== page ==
Frequently asked questions

What is conservation?  Conservation is a field devoted to the preservation of art and other cultural property for the future. This often includes traditional repairs and even restoration. We carefully examine each object to understand its condition and the reasons for its deterioration; we respect its age and history by only making sensitive and appropriate interventions as needed; and finally, we document our repairs and alterations. Through this process and good preventative care you can preserve the value, historical integrity and useful life of your furniture and woodwork.

How do I use your services?  Every treatment begins with an evaluation of the object to determine its condition. We will prepare a written statement of the condition, propose treatments and estimate the costs of each treatment option. Once you approve a level of treatment, we will schedule a time to begin and will keep you apprised of any findings that might affect the course of the treatment or the costs. You will receive a written report of the treatment and images of the work for your records.

What is the value of my furniture?  We do not provide you directly with a monetary appraisal of your furniture since there is a conflict of interest in providing a value that could influence your decision to use our services. However, we can direct you to a qualified professional appraisers in the area.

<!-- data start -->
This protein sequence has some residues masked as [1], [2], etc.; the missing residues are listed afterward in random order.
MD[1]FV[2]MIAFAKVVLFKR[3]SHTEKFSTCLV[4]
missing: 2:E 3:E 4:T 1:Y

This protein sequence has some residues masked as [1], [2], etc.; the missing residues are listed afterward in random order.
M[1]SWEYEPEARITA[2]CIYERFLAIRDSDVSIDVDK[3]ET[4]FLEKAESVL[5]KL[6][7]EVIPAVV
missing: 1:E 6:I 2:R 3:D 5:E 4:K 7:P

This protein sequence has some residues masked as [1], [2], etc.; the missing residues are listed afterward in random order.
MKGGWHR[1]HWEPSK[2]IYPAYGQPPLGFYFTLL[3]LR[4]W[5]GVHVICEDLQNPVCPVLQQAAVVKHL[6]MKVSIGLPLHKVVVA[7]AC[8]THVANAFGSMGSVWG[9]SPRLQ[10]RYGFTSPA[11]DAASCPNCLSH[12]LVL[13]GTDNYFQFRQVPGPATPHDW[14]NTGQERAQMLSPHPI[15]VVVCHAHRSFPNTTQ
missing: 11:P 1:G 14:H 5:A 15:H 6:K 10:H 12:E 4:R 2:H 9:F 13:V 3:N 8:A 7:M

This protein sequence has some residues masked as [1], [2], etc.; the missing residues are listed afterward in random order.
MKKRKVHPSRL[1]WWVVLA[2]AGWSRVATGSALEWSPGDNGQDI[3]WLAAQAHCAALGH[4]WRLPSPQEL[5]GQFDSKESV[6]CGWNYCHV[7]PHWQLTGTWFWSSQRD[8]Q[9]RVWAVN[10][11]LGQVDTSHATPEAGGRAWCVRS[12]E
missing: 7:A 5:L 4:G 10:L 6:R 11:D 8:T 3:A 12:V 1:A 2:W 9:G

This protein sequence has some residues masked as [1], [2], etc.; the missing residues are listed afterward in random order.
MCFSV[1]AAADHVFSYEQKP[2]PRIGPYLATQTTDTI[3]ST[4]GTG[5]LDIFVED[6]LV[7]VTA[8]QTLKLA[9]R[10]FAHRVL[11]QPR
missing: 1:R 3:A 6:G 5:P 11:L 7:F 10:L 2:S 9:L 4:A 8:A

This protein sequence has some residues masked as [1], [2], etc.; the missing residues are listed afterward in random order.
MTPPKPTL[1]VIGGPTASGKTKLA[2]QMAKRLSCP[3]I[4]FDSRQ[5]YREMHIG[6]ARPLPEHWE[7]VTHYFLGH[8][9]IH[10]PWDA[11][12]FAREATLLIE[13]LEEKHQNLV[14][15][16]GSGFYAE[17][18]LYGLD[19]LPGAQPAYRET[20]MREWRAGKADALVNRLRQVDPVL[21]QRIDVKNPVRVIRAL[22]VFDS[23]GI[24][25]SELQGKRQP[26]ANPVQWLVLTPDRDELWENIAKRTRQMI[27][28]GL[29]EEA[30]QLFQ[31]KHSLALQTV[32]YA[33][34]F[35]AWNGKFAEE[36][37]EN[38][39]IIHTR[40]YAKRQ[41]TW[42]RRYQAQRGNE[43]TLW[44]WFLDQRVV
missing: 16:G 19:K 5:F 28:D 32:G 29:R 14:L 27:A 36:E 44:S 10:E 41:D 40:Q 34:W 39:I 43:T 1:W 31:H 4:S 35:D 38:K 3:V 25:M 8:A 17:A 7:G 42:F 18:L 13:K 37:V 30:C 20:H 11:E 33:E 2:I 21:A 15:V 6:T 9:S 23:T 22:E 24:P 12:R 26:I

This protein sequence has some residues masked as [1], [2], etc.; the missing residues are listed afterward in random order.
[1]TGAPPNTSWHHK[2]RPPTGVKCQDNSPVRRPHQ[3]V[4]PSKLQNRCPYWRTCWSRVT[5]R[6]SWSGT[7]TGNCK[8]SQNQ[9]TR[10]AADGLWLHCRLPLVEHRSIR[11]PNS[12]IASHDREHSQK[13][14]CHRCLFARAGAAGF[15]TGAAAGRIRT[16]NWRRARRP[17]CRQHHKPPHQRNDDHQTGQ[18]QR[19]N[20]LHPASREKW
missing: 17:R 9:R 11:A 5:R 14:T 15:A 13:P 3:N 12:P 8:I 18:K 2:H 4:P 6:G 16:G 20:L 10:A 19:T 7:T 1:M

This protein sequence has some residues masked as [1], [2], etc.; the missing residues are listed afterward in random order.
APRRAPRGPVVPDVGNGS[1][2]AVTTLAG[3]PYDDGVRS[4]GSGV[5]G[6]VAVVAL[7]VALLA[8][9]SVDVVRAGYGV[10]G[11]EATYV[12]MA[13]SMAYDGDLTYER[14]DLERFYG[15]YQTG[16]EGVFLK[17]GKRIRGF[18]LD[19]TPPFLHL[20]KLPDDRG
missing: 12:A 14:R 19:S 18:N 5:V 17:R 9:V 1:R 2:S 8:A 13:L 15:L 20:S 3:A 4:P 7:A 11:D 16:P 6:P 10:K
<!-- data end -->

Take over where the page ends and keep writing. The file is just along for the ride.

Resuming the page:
Will you come to my home to do your work? We work on-site for many architectural projects. However, with furniture it is generally more cost effective and efficient to work in our shop unless the work is very simple.

How do I transport my furniture to your shop?  In the Boston area, there are local pick-up and delivery firms that specialize in working with art and antiques. For objects outside of eastern Massachusetts we recommend fine art carriers such as US Art, Fine Art Enterprises or Artex who have extensive experience with packing and transporting objects.

Is my furniture insured at your shop?  We carry both Business Liability insurance and Fine Arts Coverage. For particularly valuable furniture we will obtain a rider from our insurance carrier to cover the value of a particular piece in our care. Most homeowners’ insurance policies also protect the value of the contents during repair.

Where can I receive more information on caring for my antiques?  The American Institute for Conservation has an excellent web site that includes guidelines on caring for your collections.